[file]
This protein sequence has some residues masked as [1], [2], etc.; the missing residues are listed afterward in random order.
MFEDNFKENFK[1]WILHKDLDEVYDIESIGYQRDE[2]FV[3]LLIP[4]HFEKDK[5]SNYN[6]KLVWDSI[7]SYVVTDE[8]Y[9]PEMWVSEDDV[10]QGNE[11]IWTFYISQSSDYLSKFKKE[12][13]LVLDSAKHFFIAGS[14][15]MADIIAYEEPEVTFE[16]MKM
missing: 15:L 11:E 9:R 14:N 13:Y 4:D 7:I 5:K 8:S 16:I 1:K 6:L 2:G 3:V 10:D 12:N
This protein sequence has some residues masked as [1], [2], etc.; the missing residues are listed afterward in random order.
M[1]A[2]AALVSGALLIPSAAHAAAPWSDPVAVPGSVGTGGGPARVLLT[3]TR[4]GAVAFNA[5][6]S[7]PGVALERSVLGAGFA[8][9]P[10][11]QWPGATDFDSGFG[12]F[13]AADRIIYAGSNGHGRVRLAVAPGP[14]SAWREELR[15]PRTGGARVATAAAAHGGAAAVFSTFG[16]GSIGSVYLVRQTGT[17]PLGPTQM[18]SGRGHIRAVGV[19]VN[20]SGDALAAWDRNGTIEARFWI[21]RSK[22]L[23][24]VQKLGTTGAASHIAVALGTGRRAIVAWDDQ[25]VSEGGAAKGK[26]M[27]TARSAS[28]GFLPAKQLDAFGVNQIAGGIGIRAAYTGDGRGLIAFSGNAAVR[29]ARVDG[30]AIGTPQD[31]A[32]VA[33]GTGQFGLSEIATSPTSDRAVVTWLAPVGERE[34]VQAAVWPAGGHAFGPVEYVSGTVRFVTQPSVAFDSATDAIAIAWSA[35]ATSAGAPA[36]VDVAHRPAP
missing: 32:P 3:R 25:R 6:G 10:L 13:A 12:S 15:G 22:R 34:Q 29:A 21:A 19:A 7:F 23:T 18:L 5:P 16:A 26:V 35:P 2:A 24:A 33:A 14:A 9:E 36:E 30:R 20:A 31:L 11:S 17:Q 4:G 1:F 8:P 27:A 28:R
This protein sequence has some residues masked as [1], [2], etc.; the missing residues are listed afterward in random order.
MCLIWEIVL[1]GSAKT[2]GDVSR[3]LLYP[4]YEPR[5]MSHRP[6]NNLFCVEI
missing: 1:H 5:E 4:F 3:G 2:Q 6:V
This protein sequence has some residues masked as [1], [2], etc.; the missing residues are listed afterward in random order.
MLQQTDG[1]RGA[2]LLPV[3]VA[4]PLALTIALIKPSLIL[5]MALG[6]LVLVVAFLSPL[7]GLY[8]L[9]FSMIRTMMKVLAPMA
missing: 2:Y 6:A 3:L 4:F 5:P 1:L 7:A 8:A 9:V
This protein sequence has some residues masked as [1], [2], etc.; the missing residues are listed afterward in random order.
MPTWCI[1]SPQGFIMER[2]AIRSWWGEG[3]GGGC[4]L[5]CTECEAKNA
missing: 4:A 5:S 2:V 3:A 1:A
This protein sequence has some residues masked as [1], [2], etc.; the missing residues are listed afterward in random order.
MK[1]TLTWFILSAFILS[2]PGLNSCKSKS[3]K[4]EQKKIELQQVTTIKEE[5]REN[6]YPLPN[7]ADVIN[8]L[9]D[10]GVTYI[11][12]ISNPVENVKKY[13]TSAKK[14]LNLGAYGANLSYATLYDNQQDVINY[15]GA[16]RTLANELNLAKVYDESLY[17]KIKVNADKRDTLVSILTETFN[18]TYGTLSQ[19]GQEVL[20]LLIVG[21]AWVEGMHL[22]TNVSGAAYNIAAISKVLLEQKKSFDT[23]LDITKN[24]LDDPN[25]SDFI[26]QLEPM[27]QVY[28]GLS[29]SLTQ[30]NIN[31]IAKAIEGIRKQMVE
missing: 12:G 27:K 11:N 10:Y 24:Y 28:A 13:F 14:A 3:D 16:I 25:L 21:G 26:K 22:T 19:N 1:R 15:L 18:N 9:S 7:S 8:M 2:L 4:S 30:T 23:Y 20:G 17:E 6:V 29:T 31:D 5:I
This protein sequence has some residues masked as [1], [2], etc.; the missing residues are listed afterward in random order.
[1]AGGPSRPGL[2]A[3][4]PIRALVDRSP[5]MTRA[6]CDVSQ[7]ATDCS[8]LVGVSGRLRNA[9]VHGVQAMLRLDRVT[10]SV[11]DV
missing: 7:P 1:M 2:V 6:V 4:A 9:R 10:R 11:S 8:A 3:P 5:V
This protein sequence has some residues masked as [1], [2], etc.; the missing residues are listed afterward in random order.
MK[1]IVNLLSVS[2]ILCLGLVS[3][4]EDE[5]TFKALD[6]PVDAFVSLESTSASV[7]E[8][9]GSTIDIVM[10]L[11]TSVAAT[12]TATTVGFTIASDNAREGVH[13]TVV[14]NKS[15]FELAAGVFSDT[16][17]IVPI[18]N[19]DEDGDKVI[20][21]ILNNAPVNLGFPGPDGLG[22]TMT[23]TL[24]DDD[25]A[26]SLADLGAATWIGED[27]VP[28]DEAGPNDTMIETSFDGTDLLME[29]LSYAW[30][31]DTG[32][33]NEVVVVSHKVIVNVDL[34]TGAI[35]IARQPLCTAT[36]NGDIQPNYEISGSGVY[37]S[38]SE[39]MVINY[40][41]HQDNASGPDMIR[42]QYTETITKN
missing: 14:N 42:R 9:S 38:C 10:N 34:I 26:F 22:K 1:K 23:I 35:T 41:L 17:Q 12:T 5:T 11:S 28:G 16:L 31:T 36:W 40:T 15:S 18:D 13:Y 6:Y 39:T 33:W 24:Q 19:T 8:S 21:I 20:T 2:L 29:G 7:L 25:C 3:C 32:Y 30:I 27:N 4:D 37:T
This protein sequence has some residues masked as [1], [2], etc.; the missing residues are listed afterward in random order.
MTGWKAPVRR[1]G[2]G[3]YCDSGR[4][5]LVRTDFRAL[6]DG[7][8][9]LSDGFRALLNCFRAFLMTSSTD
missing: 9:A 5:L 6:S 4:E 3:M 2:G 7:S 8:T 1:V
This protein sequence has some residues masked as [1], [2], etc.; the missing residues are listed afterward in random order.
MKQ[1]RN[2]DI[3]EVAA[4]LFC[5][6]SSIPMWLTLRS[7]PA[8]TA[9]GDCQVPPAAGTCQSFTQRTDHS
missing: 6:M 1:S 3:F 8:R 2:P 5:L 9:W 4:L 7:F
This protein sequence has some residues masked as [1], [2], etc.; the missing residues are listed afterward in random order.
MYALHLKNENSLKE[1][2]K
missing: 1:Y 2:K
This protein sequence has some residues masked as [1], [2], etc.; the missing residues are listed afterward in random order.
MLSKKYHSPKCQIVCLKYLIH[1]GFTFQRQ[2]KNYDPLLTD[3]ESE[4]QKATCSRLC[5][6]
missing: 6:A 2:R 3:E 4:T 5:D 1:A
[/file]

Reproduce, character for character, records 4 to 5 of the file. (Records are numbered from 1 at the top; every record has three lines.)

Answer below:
This protein sequence has some residues masked as [1], [2], etc.; the missing residues are listed afterward in random order.
MLQQTDG[1]RGA[2]LLPV[3]VA[4]PLALTIALIKPSLIL[5]MALG[6]LVLVVAFLSPL[7]GLY[8]L[9]FSMIRTMMKVLAPMA
missing: 2:Y 6:A 3:L 4:F 5:P 1:L 7:A 8:A 9:V
This protein sequence has some residues masked as [1], [2], etc.; the missing residues are listed afterward in random order.
MPTWCI[1]SPQGFIMER[2]AIRSWWGEG[3]GGGC[4]L[5]CTECEAKNA
missing: 4:A 5:S 2:V 3:A 1:A